Two publications ostensibly designed to provide reassurance and wisdom to parents of primary-age children and perhaps to tap in to the ever-growing “pushy parenting” market.
What Every Parent Needs to Know: How to Help Your Child Get the Most Out of Primary School
Toby Young and Miranda Thomas
Viking, 432pp, £14.99
Good Ideas: How to Be Your Child’s (and Your Own) Best Teacher
John Murray, 368pp, £16.99
As an anxious new mother, I passionately bonded with Penelope Leach’s Baby and Child. With its pen-and-ink illustrations and Leach’s calming authorial voice, it guided me carefully through the terrifying and exhilarating early months. Now along come two publications, ostensibly designed to provide similar reassurance and wisdom to parents of primary-age children and perhaps – surely not? – to tap in to the ever-growing “pushy parenting” market. What is extraordinary is that such different writers (or their publishers) came up with such similar ideas, down to the very titles.
But there the similarities end. The book by Young and Thomas, which comes in at a hefty 400-plus pages, falls into two distinct parts: a detailed description of the new national primary curriculum, year on year, subject by subject, plus a list of supplementary activities for parents who want to boost their children’s learning. The calm, non-partisan tone of this volume (a stylistic departure for Toby Young) deftly obscures its political agenda. No mention here that two of the four expert members of the original panel set up to devise the new primary curriculum resigned in the summer of 2012, concerned about its prescriptive tone and lack of arts education or regard for oral development, among other things, as well as the government’s failure to consult on implementation.
In its place, Young and Thomas pour approval on all they set out to describe, parboil complex pedagogical debates down to simple statements of fact (“phonics is widely recognised as the most effective way of teaching young children to read”) and take easy sideswipes at previous primary curriculums, typically characterising these as demeaningly easy. One gets no sense here of how schools, or indeed parents, are to deal with those children who might struggle with – to cite just one example – the dense history curriculum in year five that covers, inter alia, “the Roman withdrawal from Britain, the fall of the Roman empire, the invasion of Scotland and the migration of Germanic tribes to England from the western coasts of Europe”. And although we know parents of all backgrounds are keen to support their children at school, a rather socially limited, and exhaustively busy, picture of family life emerges from this book, one that presumes “a well-stocked arts and crafts” cupboard and a child starting their own blog on some challenging aspect of the curriculum.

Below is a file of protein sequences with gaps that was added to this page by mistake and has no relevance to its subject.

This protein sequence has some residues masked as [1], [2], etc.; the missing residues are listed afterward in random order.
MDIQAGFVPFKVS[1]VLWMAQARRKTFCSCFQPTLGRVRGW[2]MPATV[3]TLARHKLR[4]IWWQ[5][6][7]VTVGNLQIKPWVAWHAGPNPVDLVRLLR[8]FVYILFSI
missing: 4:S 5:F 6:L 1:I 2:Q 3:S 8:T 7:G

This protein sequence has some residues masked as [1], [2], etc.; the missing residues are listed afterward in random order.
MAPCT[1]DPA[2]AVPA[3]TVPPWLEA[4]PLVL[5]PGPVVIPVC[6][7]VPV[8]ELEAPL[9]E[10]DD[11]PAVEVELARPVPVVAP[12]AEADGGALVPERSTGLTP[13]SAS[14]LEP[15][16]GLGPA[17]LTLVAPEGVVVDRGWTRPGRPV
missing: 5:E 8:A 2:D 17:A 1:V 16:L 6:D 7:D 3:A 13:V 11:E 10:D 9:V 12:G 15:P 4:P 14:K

Michael Rosen is every bit as political as Young and Thomas but has written a far more spirited and absorbing book. Here, too, is the odd swipe at the educational enemy: Rosen deplores excessive testing and does not even deign to mention phonics. Instead, Good Ideas finds pedagogic inspiration in everyday things from coal holes to catchphrases, windowsills to shopfront lettering. It is punctuated with entertaining diversions and disquisitions on everything from the importance of civility to people who work the tills in supermarkets to what you can learn from country houses (Rosen the outspoken socialist has a counterintuitive fondness for these). Children, he believes, don’t absorb facts unless they can connect them to “real things” and are allowed to follow their own curiosity. He also makes a strong case for the importance of social and emotional relationships in learning, something that doesn’t make much of an appearance in Young and Thomas’s work.
Neither book can be finished easily in one go but they are not designed for easy reading; the sheer volume of information and variety of ideas for stimulation soon had me yearning nostalgically for the crashing boredom of my Sixties childhood. (“Something else that crops up on car journeys is the fossil fuel debate,” Rosen writes. Really? What about a longing just to stare through the window in silence?)
But, read together, these books subtly illustrate the struggle in education and politics between a notion of knowledge and creativity as things formally and sequentially constructed and one in which they are allowed to grow more organically, trusting children to follow their hunches and make their own connections from the get-go.
Surely, cries the super-anxious parent, we need to enable both? Of course we do. After all, Young, firmly in the blue cultural corner, has spoken of his admiration for the whacky flair possessed by the likes of Boris Johnson. (But he would say, as all those in the knowledge lobby do, that you need first to master the rules in order to flout them with brilliance, even if such brilliant flouting is granted to only a privileged few.) Meanwhile, Rosen – a supremely confident flouter – confesses to a weakness for testing his children’s general knowledge and gets quite irate when one of his children is sent home with an inadequate worksheet on Perseus and the Gorgon. “Why give the child only ‘part of’ the Greek myth . . . If it’s a story worth giving to children, then give it all the power it’s got . . .” It is a rare glimpse of an overlap between two seemingly distinct world-views and yet another sign of how entrenched the school wars continue to be after the departure of Mr Gove.